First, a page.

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09-07-2018, 07:14   #46
GGTrek
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REITs are required to pay out 90% of their income to shareholders, which are taxed at the top marginal tax rate for most.

The government get more out of every euro they make than they would a normal limited company.
Disagree. Most investors in REITs are pension funds (foreign ones as well) who get a very preferential tax treatment on distribution of dividends.
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09-07-2018, 07:21   #47
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They brought up some interesting points in the article...

.
What you posted are the wishes and submissions of IPOA. Nothing to do with the new proposed legislation which seems to be very anti-landlord again. The RTB directors debate gives a much better picture of the proposed changes.
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09-07-2018, 13:39   #48
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I found another good piece of info on Sinn Féin website:
http://www.sinnfein.ie/files/2018/HP..._Bill_2018.pdf
The general scheme of the current amendment bill proposal is still not out, but there are proposal there at page 4 that will absolutely kill the private rental market as we know it (it will go to how it was in the UK in the 70s, where there was almost no private rental market). The worst proposal is the introduction of indefinite tenancies, this is what I call expropriation. Selling looks like a good option at the moment.
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09-07-2018, 16:22   #49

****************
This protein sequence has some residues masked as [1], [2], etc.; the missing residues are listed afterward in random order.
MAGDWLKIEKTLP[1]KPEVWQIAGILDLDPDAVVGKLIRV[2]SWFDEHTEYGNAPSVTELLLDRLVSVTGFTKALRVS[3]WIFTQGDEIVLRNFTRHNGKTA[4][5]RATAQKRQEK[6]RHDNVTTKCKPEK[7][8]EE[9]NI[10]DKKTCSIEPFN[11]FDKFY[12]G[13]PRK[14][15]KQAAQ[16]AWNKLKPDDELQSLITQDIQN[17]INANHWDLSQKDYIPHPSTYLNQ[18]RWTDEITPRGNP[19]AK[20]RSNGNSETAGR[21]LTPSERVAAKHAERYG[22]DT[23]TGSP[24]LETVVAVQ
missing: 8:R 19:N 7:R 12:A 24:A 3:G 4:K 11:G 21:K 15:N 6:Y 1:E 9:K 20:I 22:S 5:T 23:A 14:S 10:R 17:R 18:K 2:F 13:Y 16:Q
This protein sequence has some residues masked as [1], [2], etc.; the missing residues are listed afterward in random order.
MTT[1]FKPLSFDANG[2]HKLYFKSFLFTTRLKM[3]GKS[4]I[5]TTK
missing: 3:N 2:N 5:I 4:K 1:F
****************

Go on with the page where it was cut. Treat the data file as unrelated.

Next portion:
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As soon as my tenants Part IV is up I'm taking my place off the market and using it as a crash pad for my family and I. It's in a great location.

Not worth the hassle after the Govt. takes their 54% cut.

Another unit off the market.
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12-07-2018, 10:34   #50
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Mike Allen from Focus Ireland was given an interview on morning Ireland about 5 to 9 this morning.

He's pushing for indefinite tenancies which will transfer when the house is sold as far as I can see. (moral and social obligations of landlords etc etc)

He wasn't asked why anyone would be encouraged to invest in a house to be a landlord if they can never ever get the house back.
Also admits thousands of empty houses countrywide.

https://www.rte.ie/news/ireland/2018...eless-ireland/
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12-07-2018, 14:14   #51
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More socialist nonsence
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13-07-2018, 12:10   #52
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https://www.rte.ie/news/ireland/2018/0713/978362-rtb/

What does the last paragraph mean, it seems like it contradicts itself.

“Overall tenancies are up with 340,000 tenancies. There has been a slight contraction of rental tenancies. “

How can be up and down at the same?
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13-07-2018, 12:15   #53
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https://www.rte.ie/news/ireland/2018/0713/978362-rtb/

What does the last paragraph mean, it seems like it contradicts itself.

“Overall tenancies are up with 340,000 tenancies. There has been a slight contraction of rental tenancies. “

How can be up and down at the same?
the overall number registered as up but that is because of the inclusion of a category of tenancy not previously registered. When allowance is made for that category, the number of registered tenancies actually fell. Given that enforcement activity continues, bringing in more registrations, the fall in the number of tenancies is all the greater. What part of "driving landlords out of the business, causes a fall in the number of tenancies, which in turn causes a rise in rents as well as facilitating a drop in standards" do these people not understand?
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13-07-2018, 14:28   #54
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Originally Posted by Fol20 View Post
https://www.rte.ie/news/ireland/2018/0713/978362-rtb/

What does the last paragraph mean, it seems like it contradicts itself.

“Overall tenancies are up with 340,000 tenancies. There has been a slight contraction of rental tenancies. “

How can be up and down at the same?